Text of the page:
יום רביעי, 6 באוגוסט 2014


Console Us?

Pinchas Leiser

            My teacher, Rabbi Daniel Epstein, occasionally quotes the words of Franz Rosenzweig, saying that the weekly parasha is like a personal letter sent to us every week, meeting us in the place where we are at that time.

            Five years ago, in the leaflet on Parashat Vaethanen, which was published during the second Lebanese War, I referred to the concept of consolation.  Contemplating various appearances of the word in the Bible, it became clear to me that at least two nineteenth century Bible commentators, Rabbi Samson Raphael Hirsch in Germany and Rabbi Isaac Samuel Reggio in northern Italy referred to the dual meaning of the word in their commentaries, and also to the apparently contradictory meanings of the root N. H. M.

            At that time I mentioned two nearly adjacent uses of the term in Parashat Bereshit:
And GOD saw that the wickedness of man was great in the earth, and that every imagination of the thoughts of his heart was only evil continually. And it repented the LORD that he had made man on the earth, and it grieved him at his heart.  And the LORD said, I will destroy man whom I have created from the face of the earth; both man, and beast, and the creeping thing, and the fowls of the air; for it repenteth me that I have made them. (Gen. 6:5-7)

In contrast to:
This same shall comfort us concerning our work and toil of our hands, because of the ground which the LORD hath cursed. (Gen. 5:29)
The Holy one, as it were, regrets having created Adam and Lemech, Noah’s father, but he is consoled by the birth of Noah, of whom it is said that “he found favor in the eyes of God.”
            Nevertheless, in modern Hebrew, we use the root N. H. M. only in the meaning of consolation, and not in that of regret.
            When we speak of consoling the mourning, the ordinary formulae are: “May the Place console [yenahem] you among the mourners of Zion and Jerusalem,” or “May you be consoled [tenuhamu] from heaven.”

            Rabbi Samson Raphael Hirsch on Gen. 29:5 points out the dual meaning of the word and the common denominator between the meanings: “This root as an extraordinary meaning: in the active sense it means to console, but it can also mean to repent of a decision regarding the future.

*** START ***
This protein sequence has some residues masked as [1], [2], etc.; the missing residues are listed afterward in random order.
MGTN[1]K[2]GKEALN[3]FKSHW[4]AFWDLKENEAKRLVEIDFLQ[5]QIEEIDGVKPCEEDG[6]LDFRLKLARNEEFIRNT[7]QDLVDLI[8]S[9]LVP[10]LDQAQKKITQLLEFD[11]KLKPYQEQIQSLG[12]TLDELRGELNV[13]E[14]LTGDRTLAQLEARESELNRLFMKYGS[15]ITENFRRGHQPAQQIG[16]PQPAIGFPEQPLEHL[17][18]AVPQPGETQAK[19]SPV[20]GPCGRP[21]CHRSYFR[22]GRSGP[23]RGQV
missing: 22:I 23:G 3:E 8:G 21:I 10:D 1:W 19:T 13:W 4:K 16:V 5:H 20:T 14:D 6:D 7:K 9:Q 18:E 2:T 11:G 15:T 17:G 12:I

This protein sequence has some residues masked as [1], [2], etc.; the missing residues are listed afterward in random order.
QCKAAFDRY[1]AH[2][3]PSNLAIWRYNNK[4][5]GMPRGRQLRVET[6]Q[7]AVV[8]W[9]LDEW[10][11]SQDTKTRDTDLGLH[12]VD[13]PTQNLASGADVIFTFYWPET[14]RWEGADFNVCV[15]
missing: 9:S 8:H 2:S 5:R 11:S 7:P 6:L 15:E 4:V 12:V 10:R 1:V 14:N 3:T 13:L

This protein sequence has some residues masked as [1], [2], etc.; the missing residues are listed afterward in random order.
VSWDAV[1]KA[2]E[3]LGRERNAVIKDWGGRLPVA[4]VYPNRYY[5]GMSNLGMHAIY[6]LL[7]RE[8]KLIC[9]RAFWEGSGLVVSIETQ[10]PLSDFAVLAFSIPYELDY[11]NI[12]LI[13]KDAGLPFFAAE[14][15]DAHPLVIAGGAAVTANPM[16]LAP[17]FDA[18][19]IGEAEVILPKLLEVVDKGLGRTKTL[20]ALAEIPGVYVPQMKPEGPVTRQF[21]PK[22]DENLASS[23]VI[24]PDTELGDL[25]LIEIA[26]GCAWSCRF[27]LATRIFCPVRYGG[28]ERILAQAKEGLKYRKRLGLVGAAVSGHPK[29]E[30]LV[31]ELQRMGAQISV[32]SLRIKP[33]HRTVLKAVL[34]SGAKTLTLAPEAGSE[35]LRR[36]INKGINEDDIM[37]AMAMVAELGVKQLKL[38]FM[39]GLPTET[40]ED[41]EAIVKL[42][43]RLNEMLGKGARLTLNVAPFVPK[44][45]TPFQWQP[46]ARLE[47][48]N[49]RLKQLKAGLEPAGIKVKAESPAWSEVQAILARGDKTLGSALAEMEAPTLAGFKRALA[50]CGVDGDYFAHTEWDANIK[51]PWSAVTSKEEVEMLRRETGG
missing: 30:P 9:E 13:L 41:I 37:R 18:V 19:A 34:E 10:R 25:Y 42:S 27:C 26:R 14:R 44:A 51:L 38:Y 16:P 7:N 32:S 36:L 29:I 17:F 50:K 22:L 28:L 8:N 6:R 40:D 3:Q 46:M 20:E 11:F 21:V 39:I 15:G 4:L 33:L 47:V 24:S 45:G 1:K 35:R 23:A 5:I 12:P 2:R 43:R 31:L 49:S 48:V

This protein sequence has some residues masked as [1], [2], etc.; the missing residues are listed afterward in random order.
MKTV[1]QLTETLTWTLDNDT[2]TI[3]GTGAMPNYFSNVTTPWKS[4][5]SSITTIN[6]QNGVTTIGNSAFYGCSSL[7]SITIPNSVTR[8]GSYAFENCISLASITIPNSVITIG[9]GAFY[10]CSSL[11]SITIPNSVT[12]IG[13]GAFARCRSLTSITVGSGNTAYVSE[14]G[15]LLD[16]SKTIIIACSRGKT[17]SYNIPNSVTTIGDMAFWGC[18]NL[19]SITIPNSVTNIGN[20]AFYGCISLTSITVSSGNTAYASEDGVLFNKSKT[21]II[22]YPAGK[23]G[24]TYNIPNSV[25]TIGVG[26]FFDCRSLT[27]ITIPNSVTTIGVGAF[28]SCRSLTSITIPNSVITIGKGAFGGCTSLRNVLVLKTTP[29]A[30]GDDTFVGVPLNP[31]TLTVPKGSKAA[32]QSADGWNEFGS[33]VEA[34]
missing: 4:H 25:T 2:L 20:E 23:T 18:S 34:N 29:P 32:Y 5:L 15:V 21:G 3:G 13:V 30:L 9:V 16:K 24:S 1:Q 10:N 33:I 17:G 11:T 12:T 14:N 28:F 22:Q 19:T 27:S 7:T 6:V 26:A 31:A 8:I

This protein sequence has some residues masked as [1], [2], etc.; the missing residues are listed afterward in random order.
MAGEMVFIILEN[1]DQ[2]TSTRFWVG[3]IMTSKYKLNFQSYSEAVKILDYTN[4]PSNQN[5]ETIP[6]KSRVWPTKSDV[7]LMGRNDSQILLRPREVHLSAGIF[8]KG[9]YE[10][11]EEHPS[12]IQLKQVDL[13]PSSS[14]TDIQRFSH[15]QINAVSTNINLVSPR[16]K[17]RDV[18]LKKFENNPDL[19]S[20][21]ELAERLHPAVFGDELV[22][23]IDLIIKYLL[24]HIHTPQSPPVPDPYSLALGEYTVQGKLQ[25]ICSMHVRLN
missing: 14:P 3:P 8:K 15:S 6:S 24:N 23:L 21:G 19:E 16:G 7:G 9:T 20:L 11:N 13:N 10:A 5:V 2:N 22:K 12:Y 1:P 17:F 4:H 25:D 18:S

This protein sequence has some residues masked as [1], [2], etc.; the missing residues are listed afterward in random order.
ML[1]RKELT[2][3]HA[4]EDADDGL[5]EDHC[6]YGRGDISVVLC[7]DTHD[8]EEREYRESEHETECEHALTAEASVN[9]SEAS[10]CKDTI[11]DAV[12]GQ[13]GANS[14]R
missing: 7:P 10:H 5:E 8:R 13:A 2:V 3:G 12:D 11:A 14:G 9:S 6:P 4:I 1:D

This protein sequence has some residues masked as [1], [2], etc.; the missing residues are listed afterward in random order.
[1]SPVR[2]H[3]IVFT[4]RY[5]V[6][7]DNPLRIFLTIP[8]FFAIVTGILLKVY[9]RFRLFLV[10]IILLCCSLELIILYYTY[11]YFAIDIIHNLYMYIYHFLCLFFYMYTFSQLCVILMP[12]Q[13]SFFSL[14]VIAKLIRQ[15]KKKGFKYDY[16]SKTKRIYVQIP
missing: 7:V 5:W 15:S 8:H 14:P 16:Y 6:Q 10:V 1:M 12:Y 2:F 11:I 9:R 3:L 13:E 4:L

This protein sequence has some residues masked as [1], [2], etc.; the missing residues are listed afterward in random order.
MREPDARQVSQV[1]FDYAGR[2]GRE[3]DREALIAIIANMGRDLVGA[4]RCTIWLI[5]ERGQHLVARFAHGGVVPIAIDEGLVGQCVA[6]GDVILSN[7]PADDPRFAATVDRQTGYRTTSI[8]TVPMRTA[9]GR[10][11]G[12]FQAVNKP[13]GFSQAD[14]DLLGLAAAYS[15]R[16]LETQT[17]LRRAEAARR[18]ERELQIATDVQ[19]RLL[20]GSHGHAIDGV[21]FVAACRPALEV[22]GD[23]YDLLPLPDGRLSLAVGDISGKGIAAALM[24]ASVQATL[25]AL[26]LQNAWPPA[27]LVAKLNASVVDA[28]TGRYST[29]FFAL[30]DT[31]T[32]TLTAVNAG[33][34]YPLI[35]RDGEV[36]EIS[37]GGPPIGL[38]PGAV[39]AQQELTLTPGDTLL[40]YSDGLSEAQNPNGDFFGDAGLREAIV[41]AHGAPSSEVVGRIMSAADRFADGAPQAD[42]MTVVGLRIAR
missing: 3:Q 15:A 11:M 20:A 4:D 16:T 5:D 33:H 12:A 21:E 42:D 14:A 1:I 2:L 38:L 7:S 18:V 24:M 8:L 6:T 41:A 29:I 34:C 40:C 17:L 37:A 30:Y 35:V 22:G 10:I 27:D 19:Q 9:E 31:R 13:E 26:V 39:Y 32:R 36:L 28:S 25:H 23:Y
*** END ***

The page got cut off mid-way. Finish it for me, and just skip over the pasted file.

“There is a third meaning, to regret what has been done, as in Jeremiah, “No man repented him of his wickedness” (8:6), and later, “After I returned and repented” (31:18).

            “The basic meaning is to change one’s mind, and from this we get regret and a change in a decision.  Consolation also changes the feeling of the heart regarding an event that has taken place.  Nahem [console] is similar to Noah [the name Noah].  The regretful one changes his mind and turns in a new direction, that is to say, he changes the direction of his motion, and thus we have nahem meaning regret: a person who has experienced a loss will walk and move to fill in the void; someone who has received consolation is someone who is at rest; consolation will put his mind at ease, will fill the void, will silence the murmur of his heart.”

            To sum up, even when we refer to the different, Utopian outlook of Rabbi Akiva, when, in contrast to other Tannaim who went with him and wept seeing a fox leave the Holy of Holies in the destroyed Temple, he laughed, in faith that the prophecy of the renewal of the destroyed and abandoned city would be fulfilled (“Old men and women will yet dwell in the streets of Jerusalem.”)

            Then we wrote: “Rabbi Akiva’s strange response and his ability to console his fellow Tannaim could be connected to his ability to console himself, that is, to contemplate reality in a different way, to take into account not only static reality, but also the possibility that reality might change.  Rabbi Akiva’s ability to see reality in a dynamic way derives from his attitude toward historical reality as a developing and changing text.  On this matter one can ask another question: what enables a person to adopt that way of contemplating, and is this possible in every instance, or could there be situations regarding which there is no possibility of being consoled?  We remember the Patriarch Jacob’s response when Joseph’s brothers showed him Joseph’s cloak, stained with blood:
And Jacob rent his clothes, and put sackcloth upon his loins, and mourned for his son many days.  And all his sons and all his daughters rose up to comfort him; but he refused to be comforted; and he said, For I will go down into the grave unto my son mourning. Thus his father wept for him. (Gen. 37:34-35)